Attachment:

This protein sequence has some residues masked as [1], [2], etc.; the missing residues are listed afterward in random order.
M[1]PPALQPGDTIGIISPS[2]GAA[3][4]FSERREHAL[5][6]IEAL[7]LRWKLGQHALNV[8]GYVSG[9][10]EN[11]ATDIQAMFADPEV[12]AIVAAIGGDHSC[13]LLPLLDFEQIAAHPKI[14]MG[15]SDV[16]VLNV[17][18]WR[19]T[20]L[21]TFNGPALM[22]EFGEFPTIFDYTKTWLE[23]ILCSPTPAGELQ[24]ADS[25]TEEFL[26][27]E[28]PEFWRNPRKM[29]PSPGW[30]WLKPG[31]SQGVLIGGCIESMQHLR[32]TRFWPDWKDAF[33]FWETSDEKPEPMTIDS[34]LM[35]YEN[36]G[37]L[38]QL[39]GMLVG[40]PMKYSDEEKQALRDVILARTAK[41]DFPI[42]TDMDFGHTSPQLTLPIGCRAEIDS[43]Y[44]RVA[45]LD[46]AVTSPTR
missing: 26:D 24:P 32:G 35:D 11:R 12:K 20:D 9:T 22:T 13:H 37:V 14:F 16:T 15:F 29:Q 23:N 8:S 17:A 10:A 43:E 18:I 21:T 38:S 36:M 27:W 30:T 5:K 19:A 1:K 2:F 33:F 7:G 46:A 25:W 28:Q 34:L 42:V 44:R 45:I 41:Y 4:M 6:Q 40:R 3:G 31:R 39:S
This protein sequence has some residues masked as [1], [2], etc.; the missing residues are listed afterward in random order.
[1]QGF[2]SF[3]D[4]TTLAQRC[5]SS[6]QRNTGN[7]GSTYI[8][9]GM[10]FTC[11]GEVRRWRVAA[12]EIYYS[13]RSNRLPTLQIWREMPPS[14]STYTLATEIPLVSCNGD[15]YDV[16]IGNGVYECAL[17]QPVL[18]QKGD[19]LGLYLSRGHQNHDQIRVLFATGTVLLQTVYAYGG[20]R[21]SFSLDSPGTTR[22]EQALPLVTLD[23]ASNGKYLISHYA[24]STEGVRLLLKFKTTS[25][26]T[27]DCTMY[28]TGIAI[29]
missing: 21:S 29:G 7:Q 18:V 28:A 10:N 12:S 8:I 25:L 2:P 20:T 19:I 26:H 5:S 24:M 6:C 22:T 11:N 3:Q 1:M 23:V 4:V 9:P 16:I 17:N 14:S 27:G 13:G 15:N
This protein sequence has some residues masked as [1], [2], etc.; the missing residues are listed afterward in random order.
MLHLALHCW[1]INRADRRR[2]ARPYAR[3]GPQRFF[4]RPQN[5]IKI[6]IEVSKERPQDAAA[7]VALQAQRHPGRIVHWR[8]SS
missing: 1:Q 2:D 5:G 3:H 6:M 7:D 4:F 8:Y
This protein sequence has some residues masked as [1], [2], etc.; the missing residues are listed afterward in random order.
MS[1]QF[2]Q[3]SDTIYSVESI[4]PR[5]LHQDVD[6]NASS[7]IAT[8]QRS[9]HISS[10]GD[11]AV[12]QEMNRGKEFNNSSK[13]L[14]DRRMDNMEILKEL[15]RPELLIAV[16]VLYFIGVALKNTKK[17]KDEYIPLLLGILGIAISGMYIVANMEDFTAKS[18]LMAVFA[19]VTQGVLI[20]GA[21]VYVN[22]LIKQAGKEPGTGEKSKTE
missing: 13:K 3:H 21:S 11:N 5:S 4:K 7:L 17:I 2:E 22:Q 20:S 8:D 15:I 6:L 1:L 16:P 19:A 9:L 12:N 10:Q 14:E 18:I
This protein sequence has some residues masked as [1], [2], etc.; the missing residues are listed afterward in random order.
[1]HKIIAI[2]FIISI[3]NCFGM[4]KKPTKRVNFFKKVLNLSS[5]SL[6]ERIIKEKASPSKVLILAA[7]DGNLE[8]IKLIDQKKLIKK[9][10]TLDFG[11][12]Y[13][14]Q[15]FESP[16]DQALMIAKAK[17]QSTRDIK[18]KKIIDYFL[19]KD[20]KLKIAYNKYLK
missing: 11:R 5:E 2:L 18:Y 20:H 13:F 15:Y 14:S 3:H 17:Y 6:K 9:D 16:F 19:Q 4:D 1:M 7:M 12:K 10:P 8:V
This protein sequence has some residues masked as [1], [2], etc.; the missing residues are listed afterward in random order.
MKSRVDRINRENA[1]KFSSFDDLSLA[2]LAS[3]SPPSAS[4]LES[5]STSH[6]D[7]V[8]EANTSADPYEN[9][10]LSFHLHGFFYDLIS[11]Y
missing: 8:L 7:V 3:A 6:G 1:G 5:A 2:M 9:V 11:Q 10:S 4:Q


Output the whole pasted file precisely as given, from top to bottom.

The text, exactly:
This protein sequence has some residues masked as [1], [2], etc.; the missing residues are listed afterward in random order.
M[1]PPALQPGDTIGIISPS[2]GAA[3][4]FSERREHAL[5][6]IEAL[7]LRWKLGQHALNV[8]GYVSG[9][10]EN[11]ATDIQAMFADPEV[12]AIVAAIGGDHSC[13]LLPLLDFEQIAAHPKI[14]MG[15]SDV[16]VLNV[17][18]WR[19]T[20]L[21]TFNGPALM[22]EFGEFPTIFDYTKTWLE[23]ILCSPTPAGELQ[24]ADS[25]TEEFL[26][27]E[28]PEFWRNPRKM[29]PSPGW[30]WLKPG[31]SQGVLIGGCIESMQHLR[32]TRFWPDWKDAF[33]FWETSDEKPEPMTIDS[34]LM[35]YEN[36]G[37]L[38]QL[39]GMLVG[40]PMKYSDEEKQALRDVILARTAK[41]DFPI[42]TDMDFGHTSPQLTLPIGCRAEIDS[43]Y[44]RVA[45]LD[46]AVTSPTR
missing: 26:D 24:P 32:G 35:D 11:R 12:K 20:D 9:T 22:T 13:H 37:V 14:F 16:T 15:F 29:Q 23:N 8:S 17:A 10:A 43:E 18:I 21:T 38:S 36:M 27:W 30:T 5:K 19:A 1:K 2:F 33:F 7:G 46:A 25:W 28:Q 34:L 42:V 44:R 45:I 41:Y 4:M 6:Q 40:R 3:G 31:R 39:S
This protein sequence has some residues masked as [1], [2], etc.; the missing residues are listed afterward in random order.
[1]QGF[2]SF[3]D[4]TTLAQRC[5]SS[6]QRNTGN[7]GSTYI[8][9]GM[10]FTC[11]GEVRRWRVAA[12]EIYYS[13]RSNRLPTLQIWREMPPS[14]STYTLATEIPLVSCNGD[15]YDV[16]IGNGVYECAL[17]QPVL[18]QKGD[19]LGLYLSRGHQNHDQIRVLFATGTVLLQTVYAYGG[20]R[21]SFSLDSPGTTR[22]EQALPLVTLD[23]ASNGKYLISHYA[24]STEGVRLLLKFKTTS[25][26]T[27]DCTMY[28]TGIAI[29]
missing: 21:S 29:G 7:Q 18:V 28:A 10:N 12:S 8:I 25:L 2:P 20:T 19:I 26:H 5:S 24:M 6:C 22:T 11:N 3:Q 1:M 23:V 4:V 9:P 16:I 17:N 14:S 27:G 13:G 15:N
This protein sequence has some residues masked as [1], [2], etc.; the missing residues are listed afterward in random order.
MLHLALHCW[1]INRADRRR[2]ARPYAR[3]GPQRFF[4]RPQN[5]IKI[6]IEVSKERPQDAAA[7]VALQAQRHPGRIVHWR[8]SS
missing: 1:Q 2:D 5:G 3:H 6:M 7:D 4:F 8:Y
This protein sequence has some residues masked as [1], [2], etc.; the missing residues are listed afterward in random order.
MS[1]QF[2]Q[3]SDTIYSVESI[4]PR[5]LHQDVD[6]NASS[7]IAT[8]QRS[9]HISS[10]GD[11]AV[12]QEMNRGKEFNNSSK[13]L[14]DRRMDNMEILKEL[15]RPELLIAV[16]VLYFIGVALKNTKK[17]KDEYIPLLLGILGIAISGMYIVANMEDFTAKS[18]LMAVFA[19]VTQGVLI[20]GA[21]VYVN[22]LIKQAGKEPGTGEKSKTE
missing: 13:K 3:H 21:S 11:N 5:S 4:K 7:L 17:I 2:E 22:Q 20:S 8:D 15:I 6:L 1:L 16:P 19:A 9:L 12:N 10:Q 14:E 18:I
This protein sequence has some residues masked as [1], [2], etc.; the missing residues are listed afterward in random order.
[1]HKIIAI[2]FIISI[3]NCFGM[4]KKPTKRVNFFKKVLNLSS[5]SL[6]ERIIKEKASPSKVLILAA[7]DGNLE[8]IKLIDQKKLIKK[9][10]TLDFG[11][12]Y[13][14]Q[15]FESP[16]DQALMIAKAK[17]QSTRDIK[18]KKIIDYFL[19]KD[20]KLKIAYNKYLK
missing: 11:R 5:E 2:L 18:Y 20:H 13:F 15:Y 14:S 3:H 17:Y 6:K 9:D 16:F 19:Q 4:D 1:M 7:M 12:K 10:P 8:V
This protein sequence has some residues masked as [1], [2], etc.; the missing residues are listed afterward in random order.
MKSRVDRINRENA[1]KFSSFDDLSLA[2]LAS[3]SPPSAS[4]LES[5]STSH[6]D[7]V[8]EANTSADPYEN[9][10]LSFHLHGFFYDLIS[11]Y
missing: 8:L 7:V 3:A 6:G 1:G 5:A 2:M 9:V 11:Q 10:S 4:Q